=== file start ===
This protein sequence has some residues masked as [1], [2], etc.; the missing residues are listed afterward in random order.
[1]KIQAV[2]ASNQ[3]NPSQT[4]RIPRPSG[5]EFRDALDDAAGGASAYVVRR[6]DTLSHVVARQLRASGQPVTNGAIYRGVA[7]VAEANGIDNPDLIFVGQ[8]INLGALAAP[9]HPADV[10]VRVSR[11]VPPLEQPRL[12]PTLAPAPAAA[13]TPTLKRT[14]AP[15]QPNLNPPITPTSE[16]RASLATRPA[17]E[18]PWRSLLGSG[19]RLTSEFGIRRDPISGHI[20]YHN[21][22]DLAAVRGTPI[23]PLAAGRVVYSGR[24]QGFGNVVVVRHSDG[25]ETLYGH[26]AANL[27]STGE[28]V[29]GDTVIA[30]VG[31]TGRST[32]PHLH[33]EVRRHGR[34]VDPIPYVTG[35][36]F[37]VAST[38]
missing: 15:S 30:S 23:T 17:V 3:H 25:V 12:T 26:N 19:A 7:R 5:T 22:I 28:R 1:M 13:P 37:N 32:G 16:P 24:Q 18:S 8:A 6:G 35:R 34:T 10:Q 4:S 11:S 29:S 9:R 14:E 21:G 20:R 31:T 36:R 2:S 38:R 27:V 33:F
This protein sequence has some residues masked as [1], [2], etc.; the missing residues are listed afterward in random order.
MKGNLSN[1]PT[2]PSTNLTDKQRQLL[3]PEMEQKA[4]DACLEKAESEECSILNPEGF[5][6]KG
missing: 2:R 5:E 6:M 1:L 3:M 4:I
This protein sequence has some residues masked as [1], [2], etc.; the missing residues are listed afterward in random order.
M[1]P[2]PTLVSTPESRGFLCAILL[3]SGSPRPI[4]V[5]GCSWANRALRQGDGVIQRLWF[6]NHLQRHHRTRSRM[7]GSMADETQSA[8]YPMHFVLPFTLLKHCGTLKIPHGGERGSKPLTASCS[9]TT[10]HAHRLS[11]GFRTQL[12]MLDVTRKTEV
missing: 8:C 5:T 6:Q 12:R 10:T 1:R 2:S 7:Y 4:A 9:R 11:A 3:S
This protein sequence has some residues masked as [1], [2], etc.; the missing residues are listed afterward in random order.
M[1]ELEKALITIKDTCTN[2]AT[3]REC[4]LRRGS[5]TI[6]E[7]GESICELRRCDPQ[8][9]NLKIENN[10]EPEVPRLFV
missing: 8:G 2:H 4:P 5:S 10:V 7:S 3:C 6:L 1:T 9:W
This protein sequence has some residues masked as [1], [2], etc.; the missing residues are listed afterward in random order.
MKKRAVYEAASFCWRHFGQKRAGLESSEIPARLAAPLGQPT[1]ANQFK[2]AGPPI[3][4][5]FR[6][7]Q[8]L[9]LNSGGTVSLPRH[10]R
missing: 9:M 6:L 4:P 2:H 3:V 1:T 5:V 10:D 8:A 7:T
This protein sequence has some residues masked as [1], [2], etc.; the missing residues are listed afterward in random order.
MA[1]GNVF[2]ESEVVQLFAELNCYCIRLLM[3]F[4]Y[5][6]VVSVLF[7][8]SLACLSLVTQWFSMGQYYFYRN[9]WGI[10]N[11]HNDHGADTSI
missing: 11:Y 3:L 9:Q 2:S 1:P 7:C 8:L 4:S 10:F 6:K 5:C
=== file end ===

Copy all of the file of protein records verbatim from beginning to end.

This protein sequence has some residues masked as [1], [2], etc.; the missing residues are listed afterward in random order.
[1]KIQAV[2]ASNQ[3]NPSQT[4]RIPRPSG[5]EFRDALDDAAGGASAYVVRR[6]DTLSHVVARQLRASGQPVTNGAIYRGVA[7]VAEANGIDNPDLIFVGQ[8]INLGALAAP[9]HPADV[10]VRVSR[11]VPPLEQPRL[12]PTLAPAPAAA[13]TPTLKRT[14]AP[15]QPNLNPPITPTSE[16]RASLATRPA[17]E[18]PWRSLLGSG[19]RLTSEFGIRRDPISGHI[20]YHN[21][22]DLAAVRGTPI[23]PLAAGRVVYSGR[24]QGFGNVVVVRHSDG[25]ETLYGH[26]AANL[27]STGE[28]V[29]GDTVIA[30]VG[31]TGRST[32]PHLH[33]EVRRHGR[34]VDPIPYVTG[35][36]F[37]VAST[38]
missing: 15:S 30:S 23:T 17:V 3:H 25:V 12:T 26:N 19:A 7:R 5:T 22:I 28:R 1:M 13:P 37:N 32:G 16:P 24:Q 18:S 8:A 6:G 35:R 34:T 10:Q 4:S 11:S 29:S 9:R 14:E 21:G 20:R 31:T 36:R 2:S 38:R 27:V 33:F
This protein sequence has some residues masked as [1], [2], etc.; the missing residues are listed afterward in random order.
MKGNLSN[1]PT[2]PSTNLTDKQRQLL[3]PEMEQKA[4]DACLEKAESEECSILNPEGF[5][6]KG
missing: 2:R 5:E 6:M 1:L 3:M 4:I
This protein sequence has some residues masked as [1], [2], etc.; the missing residues are listed afterward in random order.
M[1]P[2]PTLVSTPESRGFLCAILL[3]SGSPRPI[4]V[5]GCSWANRALRQGDGVIQRLWF[6]NHLQRHHRTRSRM[7]GSMADETQSA[8]YPMHFVLPFTLLKHCGTLKIPHGGERGSKPLTASCS[9]TT[10]HAHRLS[11]GFRTQL[12]MLDVTRKTEV
missing: 8:C 5:T 6:Q 12:R 10:T 1:R 2:S 7:Y 4:A 9:R 11:A 3:S
This protein sequence has some residues masked as [1], [2], etc.; the missing residues are listed afterward in random order.
M[1]ELEKALITIKDTCTN[2]AT[3]REC[4]LRRGS[5]TI[6]E[7]GESICELRRCDPQ[8][9]NLKIENN[10]EPEVPRLFV
missing: 8:G 2:H 4:P 5:S 10:V 7:S 3:C 6:L 1:T 9:W
This protein sequence has some residues masked as [1], [2], etc.; the missing residues are listed afterward in random order.
MKKRAVYEAASFCWRHFGQKRAGLESSEIPARLAAPLGQPT[1]ANQFK[2]AGPPI[3][4][5]FR[6][7]Q[8]L[9]LNSGGTVSLPRH[10]R
missing: 9:M 6:L 4:P 2:H 3:V 1:T 5:V 10:D 8:A 7:T
This protein sequence has some residues masked as [1], [2], etc.; the missing residues are listed afterward in random order.
MA[1]GNVF[2]ESEVVQLFAELNCYCIRLLM[3]F[4]Y[5][6]VVSVLF[7][8]SLACLSLVTQWFSMGQYYFYRN[9]WGI[10]N[11]HNDHGADTSI
missing: 11:Y 3:L 9:Q 2:S 1:P 7:C 8:L 4:S 10:F 6:K 5:C